Advertising has us chasing cars and clothes, working jobs we hate so we can buy sh*t we don't need.
- Tyler Durden, Fight Club
As a college dropout, a Tinder user with zero matches, and someone whose best friend is a parrot, you may discount my credibility in helping you increase your number of app downloads. But before you write me off, I do have one thing going for me here: I’ve spent the last 27 months at July Rapid, a company that has built apps for over 1,000 companies including the NFL, Disney, CNN, ESPN, the PGA tour, CBS, NBC, Toys ‘R’ Us, Cisco, and Oracle.
As a result, I’ve had the opportunity to spend substantial time with the main players behind the apps (the developers, designers, marketers, etc.) who have collectively contributed to over 30 million downloads in industries like sports, media, entertainment, retail, and hi-tech. Some enjoyed over 10 million app downloads while others had less than 1,000. There are five rules that those working on apps on the higher end of the spectrum seemed to follow, and I’ll share them with you here.
1. Set Realistic Targets
Imagine you take on a job at Instagram and are responsible for increasing the number of active monthly users. You are settling down and starting to move things in the right direction. Your boss, Mark, calls you for a meeting and sets a target of 10 billion active Instagram users in a month with no cap on a budget for marketing. Um, for the record Mark, the world population is 7.4 billion. That one’s going to be a bit tough to reach...
Getting more downloads than your competitors is a more realistic target than getting every human in the world to download it. Look at your target audience — their geographical makeup, what percentage use iOS vs. Android, their age group, and other composition metrics specific to your product to start setting targets.
2. Have a Plan of Action
Why should anyone download your app? The less complicated your answer is, the easier getting downloads will be. To know what number you can shoot for, there is no shortcut to collecting competitor data to gain that perspective.
It’s very important to plan your course of action from the moment you start developing your app. If you have clarity on when the development will finish, ensure that you have all the supporting systems in place to help you launch it. Whether you’re throwing a massive launch party or holding a private gathering for select users, you’ll want to plan ahead. You don’t want the app to crash with a full-blown launch where the servers can’t handle the traffic. Similarly, you won’t want a small, private launch to make your app look empty.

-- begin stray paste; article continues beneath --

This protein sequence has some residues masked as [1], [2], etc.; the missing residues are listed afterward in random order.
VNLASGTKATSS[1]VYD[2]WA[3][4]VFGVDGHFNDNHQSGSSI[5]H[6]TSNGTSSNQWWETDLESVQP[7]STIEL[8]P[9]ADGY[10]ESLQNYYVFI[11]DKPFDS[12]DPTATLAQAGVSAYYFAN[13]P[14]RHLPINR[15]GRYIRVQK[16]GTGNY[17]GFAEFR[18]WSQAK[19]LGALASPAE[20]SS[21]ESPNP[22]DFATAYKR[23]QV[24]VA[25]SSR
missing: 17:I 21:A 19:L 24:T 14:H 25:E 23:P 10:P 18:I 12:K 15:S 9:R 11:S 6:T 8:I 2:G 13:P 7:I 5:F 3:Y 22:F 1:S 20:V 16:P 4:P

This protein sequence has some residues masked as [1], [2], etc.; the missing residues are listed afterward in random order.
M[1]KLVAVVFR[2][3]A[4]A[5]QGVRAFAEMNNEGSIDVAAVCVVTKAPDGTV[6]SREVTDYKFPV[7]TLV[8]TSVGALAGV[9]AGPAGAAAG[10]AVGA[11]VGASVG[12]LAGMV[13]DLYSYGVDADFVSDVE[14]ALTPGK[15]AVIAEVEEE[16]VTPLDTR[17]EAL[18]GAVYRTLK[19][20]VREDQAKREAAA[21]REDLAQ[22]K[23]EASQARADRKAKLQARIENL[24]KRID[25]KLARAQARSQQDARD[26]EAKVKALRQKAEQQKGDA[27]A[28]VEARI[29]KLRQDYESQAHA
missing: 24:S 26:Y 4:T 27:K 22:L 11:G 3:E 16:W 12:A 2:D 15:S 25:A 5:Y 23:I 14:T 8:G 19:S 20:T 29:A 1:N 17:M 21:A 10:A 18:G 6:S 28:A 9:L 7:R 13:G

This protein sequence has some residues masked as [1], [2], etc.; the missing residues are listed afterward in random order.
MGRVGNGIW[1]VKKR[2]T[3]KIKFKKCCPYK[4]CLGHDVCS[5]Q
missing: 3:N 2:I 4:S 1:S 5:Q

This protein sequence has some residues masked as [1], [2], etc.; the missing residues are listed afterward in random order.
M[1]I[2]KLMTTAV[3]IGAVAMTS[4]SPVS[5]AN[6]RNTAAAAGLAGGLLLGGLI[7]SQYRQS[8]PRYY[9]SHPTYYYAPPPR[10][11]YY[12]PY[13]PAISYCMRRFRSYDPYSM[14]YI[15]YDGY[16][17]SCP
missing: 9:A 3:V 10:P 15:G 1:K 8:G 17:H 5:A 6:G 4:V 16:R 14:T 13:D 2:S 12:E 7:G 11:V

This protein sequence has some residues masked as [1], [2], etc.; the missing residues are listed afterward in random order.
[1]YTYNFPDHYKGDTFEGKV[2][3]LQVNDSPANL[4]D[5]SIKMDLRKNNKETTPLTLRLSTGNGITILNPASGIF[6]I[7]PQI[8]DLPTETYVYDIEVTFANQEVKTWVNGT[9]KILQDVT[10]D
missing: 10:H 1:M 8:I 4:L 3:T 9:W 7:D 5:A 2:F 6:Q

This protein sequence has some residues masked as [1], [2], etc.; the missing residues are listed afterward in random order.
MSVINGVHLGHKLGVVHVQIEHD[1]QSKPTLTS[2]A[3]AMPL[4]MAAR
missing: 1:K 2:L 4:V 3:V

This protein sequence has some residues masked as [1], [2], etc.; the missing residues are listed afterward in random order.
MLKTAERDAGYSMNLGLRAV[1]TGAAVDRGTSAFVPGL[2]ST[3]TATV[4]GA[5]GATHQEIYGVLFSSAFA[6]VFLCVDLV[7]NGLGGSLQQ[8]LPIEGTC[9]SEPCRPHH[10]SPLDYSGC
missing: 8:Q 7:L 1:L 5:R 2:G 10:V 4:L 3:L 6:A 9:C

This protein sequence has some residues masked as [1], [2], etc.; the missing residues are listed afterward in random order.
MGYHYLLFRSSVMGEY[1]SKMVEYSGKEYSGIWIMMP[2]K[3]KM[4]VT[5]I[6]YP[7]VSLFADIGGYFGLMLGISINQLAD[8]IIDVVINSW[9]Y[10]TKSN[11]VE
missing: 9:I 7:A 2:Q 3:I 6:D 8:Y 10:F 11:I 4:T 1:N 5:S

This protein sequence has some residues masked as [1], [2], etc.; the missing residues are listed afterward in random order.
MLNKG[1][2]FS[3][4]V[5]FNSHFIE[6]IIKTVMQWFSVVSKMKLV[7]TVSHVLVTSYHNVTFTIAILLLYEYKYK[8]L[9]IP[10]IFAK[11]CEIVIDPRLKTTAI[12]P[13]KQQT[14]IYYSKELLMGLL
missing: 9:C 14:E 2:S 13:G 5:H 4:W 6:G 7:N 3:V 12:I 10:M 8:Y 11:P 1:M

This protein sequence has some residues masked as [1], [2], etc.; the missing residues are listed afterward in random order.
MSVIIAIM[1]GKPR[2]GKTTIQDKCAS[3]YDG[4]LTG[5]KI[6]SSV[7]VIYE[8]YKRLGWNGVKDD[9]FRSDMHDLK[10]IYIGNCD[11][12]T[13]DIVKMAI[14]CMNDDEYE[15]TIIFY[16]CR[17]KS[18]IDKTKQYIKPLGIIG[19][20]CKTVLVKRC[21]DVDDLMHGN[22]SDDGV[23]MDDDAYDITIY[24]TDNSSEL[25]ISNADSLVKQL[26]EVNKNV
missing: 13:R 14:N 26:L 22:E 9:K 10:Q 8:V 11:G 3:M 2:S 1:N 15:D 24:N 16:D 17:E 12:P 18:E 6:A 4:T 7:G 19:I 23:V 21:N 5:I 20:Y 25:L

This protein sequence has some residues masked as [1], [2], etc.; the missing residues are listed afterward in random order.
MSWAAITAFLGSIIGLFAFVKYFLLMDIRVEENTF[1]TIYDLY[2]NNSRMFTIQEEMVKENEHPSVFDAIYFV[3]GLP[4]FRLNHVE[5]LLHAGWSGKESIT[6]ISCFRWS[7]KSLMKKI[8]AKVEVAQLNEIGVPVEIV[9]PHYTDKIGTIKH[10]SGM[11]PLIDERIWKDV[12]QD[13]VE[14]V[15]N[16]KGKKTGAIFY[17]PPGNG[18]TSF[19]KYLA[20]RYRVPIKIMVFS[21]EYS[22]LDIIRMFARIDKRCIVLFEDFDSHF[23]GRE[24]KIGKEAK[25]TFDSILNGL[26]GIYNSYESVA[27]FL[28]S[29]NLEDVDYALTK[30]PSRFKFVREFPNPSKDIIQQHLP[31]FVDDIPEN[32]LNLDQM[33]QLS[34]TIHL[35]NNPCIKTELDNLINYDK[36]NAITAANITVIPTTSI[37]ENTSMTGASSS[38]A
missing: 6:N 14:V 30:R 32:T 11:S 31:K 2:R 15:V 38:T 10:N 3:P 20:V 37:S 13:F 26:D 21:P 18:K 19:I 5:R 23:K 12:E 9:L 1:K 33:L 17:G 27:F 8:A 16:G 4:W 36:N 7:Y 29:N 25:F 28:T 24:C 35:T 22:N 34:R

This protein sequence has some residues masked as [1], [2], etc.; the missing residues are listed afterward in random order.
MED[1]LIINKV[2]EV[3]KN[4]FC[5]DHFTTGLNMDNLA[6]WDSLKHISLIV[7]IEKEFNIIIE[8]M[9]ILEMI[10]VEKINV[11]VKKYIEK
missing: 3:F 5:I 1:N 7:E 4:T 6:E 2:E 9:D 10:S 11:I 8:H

We’ve noticed apps being designed with review meters for the first versions. When they are launched for the first time, those review meters will be empty and not yet appealing to users. Similarly, there are several features you’ll need to reconsider before your first launch. Consider whether it would make sense for someone who is the first person to download it, or if you will be facing a chicken-egg situation. Scale the features in accordance with the number of users. The first 1,000 can be considered the first set. From there have checkpoints for the number of users and scale the features and app support accordingly.
3. Set Up Channels
Following the plan of action, it’s important to consider what the channels are that you’ll use to eventually promote the app. ASO? SEO? Blogs? Videos? App reviews? Emails? Your website? Social media?
There are free and paid app promotion strategies. If you have a budget for paid promotions, your best bet to find your target audience is dividing it among social media promotions, paid app reviews, and in-app ads. It is critical that you collect data from these channels and then compare it with industry standards to gauge where you stand. If the budget is too low (less than $1,000), don’t spend it on multiple channels to test your luck. Most of these channels work better with more ad spend. Paid ad reviews are also a good way to get yourself featured. The more reviews, the more room you’re allowing for discoverability. This can take a while for people to download and start using the app. But, if you’re looking for instantaneous results, paid app promotions in social media will be the best call.